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in the textiles industry industry in the
in the textiles industry
What are the problems?
In textiles, manual handling causes more than a quarter of the work-related injuries reported each year. Around 60% of these involve an injury to the back, and some result in permanent disablement. Many injuries arise from stresses and strains over a period of time rather than from a single event.
What needs to be done: Assessing the risk
In the Health and Safety Executive (HSE) guidance on the Manual Handling Operations Regulations 1992, a clear hierarchy of measures is established:
Avoid hazardous manual handling so far as is reasonably practicable. Assess any hazardous handling operations that cannot be avoided. Reduce the risk of injury so far as is reasonably practicable.
What are the causes?
Manual handling problems often stem from poor workplace or job design. Among the most common examples of risky activities are jobs involving: heavy or awkward loads; difﬁculty in gripping; excessive use of force; repetition; twisting and other awkward postures.
The Regulations cover ‘the transporting or supporting of loads by hand or by bodily force’. For example, they cover bale handling as well as moving drums of chemicals in a dyehouse. See the guidance booklet on the Regulations for an example of an assessment checklist.
What is the cost?
Costs to the company can come from: loss of production; poor product quality; sickness payments; accident injury claims and higher insurance premiums; high staff turnover; and retraining. Possible costs to the individual are: pain; possible permanent disability; time off work; and loss of earnings.
Avoiding manual handling
Ask the following questions:
Is manual handling necessary? Could the desired result be achieved in another way? Can the operations be mechanised or automated?
The main risks associated with manual handling activities are:
Is excessive force required? Are there any complaints of aches and pains from workers? Also check with safety committees.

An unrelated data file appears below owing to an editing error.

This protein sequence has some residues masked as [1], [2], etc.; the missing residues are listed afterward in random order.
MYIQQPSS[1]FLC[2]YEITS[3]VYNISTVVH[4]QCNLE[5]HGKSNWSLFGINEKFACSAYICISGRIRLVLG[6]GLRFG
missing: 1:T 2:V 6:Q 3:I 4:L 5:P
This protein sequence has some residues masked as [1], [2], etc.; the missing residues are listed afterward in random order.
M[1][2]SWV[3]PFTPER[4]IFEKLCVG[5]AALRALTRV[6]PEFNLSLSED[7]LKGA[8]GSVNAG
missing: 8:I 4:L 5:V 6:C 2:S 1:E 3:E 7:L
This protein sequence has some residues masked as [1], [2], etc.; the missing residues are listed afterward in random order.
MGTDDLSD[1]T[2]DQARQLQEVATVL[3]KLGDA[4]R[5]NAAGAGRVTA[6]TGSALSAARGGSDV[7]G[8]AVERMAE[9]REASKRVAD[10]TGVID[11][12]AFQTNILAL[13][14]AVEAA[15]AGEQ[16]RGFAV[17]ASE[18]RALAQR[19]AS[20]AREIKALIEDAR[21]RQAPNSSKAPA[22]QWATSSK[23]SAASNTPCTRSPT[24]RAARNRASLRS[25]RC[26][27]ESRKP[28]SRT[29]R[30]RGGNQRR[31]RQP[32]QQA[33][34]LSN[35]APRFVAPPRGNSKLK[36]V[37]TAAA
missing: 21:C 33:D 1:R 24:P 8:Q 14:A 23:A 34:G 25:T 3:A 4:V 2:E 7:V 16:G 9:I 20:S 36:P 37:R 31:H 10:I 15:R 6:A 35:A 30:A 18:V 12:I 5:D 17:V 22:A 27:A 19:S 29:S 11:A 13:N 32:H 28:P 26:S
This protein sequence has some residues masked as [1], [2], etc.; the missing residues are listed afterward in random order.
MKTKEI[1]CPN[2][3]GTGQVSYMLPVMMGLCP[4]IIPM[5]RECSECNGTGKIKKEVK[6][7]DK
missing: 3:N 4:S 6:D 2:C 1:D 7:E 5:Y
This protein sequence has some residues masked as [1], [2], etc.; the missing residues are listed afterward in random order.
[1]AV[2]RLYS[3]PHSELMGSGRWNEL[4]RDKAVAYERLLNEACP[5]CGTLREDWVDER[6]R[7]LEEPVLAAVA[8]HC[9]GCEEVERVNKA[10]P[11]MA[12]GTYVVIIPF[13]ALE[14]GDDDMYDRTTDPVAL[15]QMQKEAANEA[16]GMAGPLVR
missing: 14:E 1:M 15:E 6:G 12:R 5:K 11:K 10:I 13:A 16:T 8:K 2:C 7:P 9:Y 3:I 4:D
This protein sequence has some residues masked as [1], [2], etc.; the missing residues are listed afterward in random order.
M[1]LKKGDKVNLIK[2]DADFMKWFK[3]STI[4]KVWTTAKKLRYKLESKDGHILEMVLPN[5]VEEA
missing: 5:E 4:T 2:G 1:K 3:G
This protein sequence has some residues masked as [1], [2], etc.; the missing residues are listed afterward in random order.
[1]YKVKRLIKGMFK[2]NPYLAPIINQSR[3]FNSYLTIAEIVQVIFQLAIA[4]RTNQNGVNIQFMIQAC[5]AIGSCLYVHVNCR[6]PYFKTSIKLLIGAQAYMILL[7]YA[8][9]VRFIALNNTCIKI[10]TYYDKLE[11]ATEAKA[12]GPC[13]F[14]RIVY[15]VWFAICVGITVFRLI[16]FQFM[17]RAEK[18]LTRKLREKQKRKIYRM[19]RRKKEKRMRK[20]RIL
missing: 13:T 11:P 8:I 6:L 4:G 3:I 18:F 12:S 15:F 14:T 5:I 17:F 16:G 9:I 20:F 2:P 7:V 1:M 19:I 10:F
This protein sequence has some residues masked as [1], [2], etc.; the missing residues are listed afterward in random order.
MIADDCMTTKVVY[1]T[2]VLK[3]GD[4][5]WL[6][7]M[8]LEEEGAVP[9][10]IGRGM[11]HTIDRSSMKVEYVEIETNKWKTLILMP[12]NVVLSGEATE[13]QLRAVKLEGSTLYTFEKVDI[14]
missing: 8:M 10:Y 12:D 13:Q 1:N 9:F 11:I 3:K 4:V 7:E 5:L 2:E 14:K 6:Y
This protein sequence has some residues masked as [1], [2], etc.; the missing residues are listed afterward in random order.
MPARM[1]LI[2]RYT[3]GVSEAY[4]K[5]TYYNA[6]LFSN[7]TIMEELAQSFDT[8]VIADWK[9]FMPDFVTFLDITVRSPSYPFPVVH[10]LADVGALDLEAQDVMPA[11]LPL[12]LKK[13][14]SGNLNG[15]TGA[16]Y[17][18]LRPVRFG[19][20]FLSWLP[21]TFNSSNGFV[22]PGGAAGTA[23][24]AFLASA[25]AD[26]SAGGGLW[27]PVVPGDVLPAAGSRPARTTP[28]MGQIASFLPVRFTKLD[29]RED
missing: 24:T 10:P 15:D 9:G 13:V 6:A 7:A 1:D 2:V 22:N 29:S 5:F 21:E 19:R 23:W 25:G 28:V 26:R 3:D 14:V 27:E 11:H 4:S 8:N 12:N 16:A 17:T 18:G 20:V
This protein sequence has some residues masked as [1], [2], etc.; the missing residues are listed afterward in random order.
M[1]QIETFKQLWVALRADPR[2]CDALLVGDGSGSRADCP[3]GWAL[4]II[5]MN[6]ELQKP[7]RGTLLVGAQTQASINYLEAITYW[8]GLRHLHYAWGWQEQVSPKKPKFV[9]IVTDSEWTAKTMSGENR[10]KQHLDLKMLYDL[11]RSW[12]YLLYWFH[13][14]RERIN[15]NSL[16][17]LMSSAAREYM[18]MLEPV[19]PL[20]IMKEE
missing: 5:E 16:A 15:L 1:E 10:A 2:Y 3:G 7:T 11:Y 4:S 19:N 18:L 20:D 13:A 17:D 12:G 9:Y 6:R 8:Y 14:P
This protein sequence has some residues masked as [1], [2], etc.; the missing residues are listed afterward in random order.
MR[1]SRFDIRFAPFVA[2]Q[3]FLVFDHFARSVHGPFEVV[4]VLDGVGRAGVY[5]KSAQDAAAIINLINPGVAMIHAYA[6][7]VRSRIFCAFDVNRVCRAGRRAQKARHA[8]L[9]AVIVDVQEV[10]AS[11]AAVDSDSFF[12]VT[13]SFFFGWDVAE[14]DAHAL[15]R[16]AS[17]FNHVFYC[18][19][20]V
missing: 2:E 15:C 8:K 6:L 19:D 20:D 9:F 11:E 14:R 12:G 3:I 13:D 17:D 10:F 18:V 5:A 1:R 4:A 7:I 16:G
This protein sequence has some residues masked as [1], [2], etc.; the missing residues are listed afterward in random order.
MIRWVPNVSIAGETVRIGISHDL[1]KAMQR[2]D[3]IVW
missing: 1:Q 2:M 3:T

the task - twisting, stooping, strenuous pushing and pulling etc; the load - weight, size, shape, stability, ease of grasp; the work environment - constraints on posture, poor ﬂoor surfaces, hot, cold or humid conditions;
Is there any evidence of improvised changes to controls or equipment? Are tools or equipment the wrong size for the user, or for the job to be done?
individual capabilities - health problems, the effects of protective equipment and clothing.
Does the work require awkward postures such as stooping or stretching?
The Manual Handling Regulations do not cover the physical effort required in work which does not involve transporting or supporting a load. For instance, the action of lashing down the ropes on a wagon after loading is not covered, nor are the operation of controls of weaving or spinning machinery. Nevertheless, if the weaver or spinner cannot reach the controls easily, or operating the controls needs excessive force, injury can result. These risks would be considered in the risk assessment required by the Management of Health and Safety at Work Regulations 1992.
Is there sufﬁcient space to move around? Are there any reports of accidents or injuries associated with manual handling?
Ask the employees which tasks are the most arduous.
Practical ways to reduce the risks
A recent study of handling operations in the textile industry identified several common tasks where handling injury risk factors were evident. The following examples illustrate some of these factors and show possible ways of reducing or eliminating them.
Assess the risks
In deciding whether an activity presents a risk, consider the following:
Handling bales Location: Usually in delivery and
bales being moved, and maintaining ﬂoor surfaces to reduce risks.
Problems: Bales are generally too
heavy to be handled without mechanical help. The manual movement of bales can present a serious risk of injury and even the use of hand trucks should be kept to a minimum.
Handling bundles of processed ﬁbre Location: Packaging areas and close
to carding and gilling machines.
Problems: The size, shape, and
weight of the bundle (typically 9 to 22 kg); the repetitive nature of the task; the reaching and stooped postures adopted when lifting from bins; and the forces needed to pull and manoeuvre the bundles before lifting. Figure 2 shows a typical container bin used to collect bundles before they are transferred to packing containers. The worker has to lean and reach into the
Solutions: Figure 1 shows how the
risks to an individual can be reduced by having more than one worker doing the
Figure 1 Two workers help another
with the difﬁcult task of getting a bale onto a hand truck
job, particularly when getting the bale onto a truck. All the workers are using hand hooks to grip the bale. Also consider using lift and clamp trucks more widely, providing roller conveyors, using appropriate hand trucks for the Figure 2 A typical reaching
posture when working at a bin
Figure 3 One possible improvement
to the handling task that reduces the need to reach and stoop
bin to grasp the bundle. The build-up of bundles also adds to the physical effort needed to pull and lift them clear of the bin.